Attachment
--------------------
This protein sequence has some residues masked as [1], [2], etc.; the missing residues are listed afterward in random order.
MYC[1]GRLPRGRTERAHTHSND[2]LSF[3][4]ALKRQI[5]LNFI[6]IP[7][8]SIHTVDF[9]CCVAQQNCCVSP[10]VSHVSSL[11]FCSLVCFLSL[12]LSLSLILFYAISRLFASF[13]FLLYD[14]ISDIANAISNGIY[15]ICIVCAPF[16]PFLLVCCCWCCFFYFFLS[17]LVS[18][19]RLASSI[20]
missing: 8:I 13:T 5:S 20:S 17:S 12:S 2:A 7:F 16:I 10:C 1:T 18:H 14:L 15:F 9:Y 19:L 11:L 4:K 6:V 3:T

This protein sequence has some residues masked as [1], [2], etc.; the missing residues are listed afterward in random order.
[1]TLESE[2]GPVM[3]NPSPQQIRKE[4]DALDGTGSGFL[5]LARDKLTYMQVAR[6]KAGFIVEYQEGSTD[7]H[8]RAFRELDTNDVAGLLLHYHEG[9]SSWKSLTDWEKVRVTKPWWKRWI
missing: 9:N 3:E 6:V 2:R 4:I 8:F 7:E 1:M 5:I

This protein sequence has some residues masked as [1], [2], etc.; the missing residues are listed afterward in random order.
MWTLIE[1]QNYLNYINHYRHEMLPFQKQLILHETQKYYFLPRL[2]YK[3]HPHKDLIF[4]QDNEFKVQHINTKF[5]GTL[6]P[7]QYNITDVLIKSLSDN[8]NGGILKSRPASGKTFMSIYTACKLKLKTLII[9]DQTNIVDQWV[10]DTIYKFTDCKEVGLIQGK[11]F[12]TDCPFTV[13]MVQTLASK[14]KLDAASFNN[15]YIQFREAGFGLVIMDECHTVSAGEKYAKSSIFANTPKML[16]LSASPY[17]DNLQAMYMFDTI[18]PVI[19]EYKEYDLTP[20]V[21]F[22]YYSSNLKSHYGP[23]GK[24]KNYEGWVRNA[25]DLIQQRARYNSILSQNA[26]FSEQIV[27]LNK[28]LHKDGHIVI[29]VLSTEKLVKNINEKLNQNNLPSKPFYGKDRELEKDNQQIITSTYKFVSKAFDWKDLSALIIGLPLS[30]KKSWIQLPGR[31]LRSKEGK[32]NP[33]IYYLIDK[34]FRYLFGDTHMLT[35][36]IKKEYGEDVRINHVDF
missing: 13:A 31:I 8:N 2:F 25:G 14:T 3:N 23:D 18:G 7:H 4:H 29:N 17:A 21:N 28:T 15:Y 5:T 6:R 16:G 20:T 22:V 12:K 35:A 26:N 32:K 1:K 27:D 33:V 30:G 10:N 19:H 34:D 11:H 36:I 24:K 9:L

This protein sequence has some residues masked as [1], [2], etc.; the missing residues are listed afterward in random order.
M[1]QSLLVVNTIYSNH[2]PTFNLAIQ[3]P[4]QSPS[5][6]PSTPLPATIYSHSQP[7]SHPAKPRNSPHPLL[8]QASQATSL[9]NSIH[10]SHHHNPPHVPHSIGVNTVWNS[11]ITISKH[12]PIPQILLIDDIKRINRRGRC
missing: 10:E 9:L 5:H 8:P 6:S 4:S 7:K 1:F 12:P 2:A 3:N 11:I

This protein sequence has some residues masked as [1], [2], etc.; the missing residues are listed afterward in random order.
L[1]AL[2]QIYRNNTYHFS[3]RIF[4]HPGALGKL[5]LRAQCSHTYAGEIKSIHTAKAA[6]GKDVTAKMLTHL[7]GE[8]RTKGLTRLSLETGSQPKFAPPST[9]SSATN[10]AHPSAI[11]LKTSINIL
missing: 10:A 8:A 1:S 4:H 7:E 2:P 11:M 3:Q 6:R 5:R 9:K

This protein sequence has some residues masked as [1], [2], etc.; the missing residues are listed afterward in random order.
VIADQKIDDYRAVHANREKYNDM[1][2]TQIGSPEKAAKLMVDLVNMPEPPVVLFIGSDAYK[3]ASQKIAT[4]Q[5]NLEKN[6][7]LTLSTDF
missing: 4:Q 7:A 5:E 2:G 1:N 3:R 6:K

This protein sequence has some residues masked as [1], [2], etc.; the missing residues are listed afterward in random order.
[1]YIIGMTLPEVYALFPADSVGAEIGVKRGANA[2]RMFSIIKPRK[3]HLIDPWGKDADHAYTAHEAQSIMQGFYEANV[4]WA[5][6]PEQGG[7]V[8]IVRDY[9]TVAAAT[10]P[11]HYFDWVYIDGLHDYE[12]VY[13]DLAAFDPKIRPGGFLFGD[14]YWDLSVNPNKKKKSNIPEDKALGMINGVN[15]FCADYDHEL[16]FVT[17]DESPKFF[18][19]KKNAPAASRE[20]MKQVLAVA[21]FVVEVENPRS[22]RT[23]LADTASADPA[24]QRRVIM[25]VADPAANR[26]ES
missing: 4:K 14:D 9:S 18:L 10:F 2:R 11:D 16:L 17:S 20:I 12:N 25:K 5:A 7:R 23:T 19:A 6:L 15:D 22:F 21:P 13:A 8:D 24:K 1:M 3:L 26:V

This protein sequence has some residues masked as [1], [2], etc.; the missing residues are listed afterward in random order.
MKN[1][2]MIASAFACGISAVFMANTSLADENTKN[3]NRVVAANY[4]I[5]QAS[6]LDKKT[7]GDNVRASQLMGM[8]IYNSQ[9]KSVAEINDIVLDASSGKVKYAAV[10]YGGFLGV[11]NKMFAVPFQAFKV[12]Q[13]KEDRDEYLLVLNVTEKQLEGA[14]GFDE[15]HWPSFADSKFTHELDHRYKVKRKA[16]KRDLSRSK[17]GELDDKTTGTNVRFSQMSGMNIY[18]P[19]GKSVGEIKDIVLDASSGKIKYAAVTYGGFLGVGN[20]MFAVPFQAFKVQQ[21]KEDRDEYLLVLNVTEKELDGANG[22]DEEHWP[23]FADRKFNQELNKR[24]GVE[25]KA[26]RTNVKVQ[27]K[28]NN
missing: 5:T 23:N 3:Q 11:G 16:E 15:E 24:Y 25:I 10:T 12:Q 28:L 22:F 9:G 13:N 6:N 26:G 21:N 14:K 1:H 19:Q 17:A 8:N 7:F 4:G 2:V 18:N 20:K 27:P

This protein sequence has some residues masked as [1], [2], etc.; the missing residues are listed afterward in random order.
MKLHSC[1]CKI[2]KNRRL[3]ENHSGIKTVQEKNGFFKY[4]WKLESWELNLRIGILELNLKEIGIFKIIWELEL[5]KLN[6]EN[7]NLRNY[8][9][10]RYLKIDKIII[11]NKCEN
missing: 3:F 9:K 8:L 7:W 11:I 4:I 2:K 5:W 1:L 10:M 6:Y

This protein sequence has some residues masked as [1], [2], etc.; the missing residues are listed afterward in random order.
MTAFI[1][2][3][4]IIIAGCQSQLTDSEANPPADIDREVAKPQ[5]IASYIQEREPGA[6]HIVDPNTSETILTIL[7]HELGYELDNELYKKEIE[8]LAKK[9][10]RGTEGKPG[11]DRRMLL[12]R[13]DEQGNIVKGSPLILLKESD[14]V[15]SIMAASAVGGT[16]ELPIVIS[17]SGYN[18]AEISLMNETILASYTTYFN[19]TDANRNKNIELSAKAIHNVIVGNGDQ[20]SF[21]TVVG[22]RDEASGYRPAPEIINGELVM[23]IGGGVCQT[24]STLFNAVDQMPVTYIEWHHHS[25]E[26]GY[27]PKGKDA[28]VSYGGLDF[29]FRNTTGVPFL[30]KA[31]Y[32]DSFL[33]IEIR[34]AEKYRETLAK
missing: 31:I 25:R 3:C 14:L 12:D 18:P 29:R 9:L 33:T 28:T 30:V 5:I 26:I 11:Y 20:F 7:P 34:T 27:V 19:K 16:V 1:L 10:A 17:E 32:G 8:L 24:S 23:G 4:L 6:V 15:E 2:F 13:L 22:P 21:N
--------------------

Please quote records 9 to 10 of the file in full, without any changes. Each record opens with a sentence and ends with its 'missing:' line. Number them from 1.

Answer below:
This protein sequence has some residues masked as [1], [2], etc.; the missing residues are listed afterward in random order.
MKLHSC[1]CKI[2]KNRRL[3]ENHSGIKTVQEKNGFFKY[4]WKLESWELNLRIGILELNLKEIGIFKIIWELEL[5]KLN[6]EN[7]NLRNY[8][9][10]RYLKIDKIII[11]NKCEN
missing: 3:F 9:K 8:L 7:W 11:I 4:I 2:K 5:W 1:L 10:M 6:Y

This protein sequence has some residues masked as [1], [2], etc.; the missing residues are listed afterward in random order.
MTAFI[1][2][3][4]IIIAGCQSQLTDSEANPPADIDREVAKPQ[5]IASYIQEREPGA[6]HIVDPNTSETILTIL[7]HELGYELDNELYKKEIE[8]LAKK[9][10]RGTEGKPG[11]DRRMLL[12]R[13]DEQGNIVKGSPLILLKESD[14]V[15]SIMAASAVGGT[16]ELPIVIS[17]SGYN[18]AEISLMNETILASYTTYFN[19]TDANRNKNIELSAKAIHNVIVGNGDQ[20]SF[21]TVVG[22]RDEASGYRPAPEIINGELVM[23]IGGGVCQT[24]STLFNAVDQMPVTYIEWHHHS[25]E[26]GY[27]PKGKDA[28]VSYGGLDF[29]FRNTTGVPFL[30]KA[31]Y[32]DSFL[33]IEIR[34]AEKYRETLAK
missing: 31:I 25:R 3:C 14:L 12:D 18:P 29:R 9:L 33:T 28:T 30:V 5:I 26:I 11:Y 20:F 7:P 34:T 27:V 19:K 16:V 1:L 10:A 17:E 32:G 8:L 24:S 23:G 4:L 6:V 15:E 2:F 13:L 22:P 21:N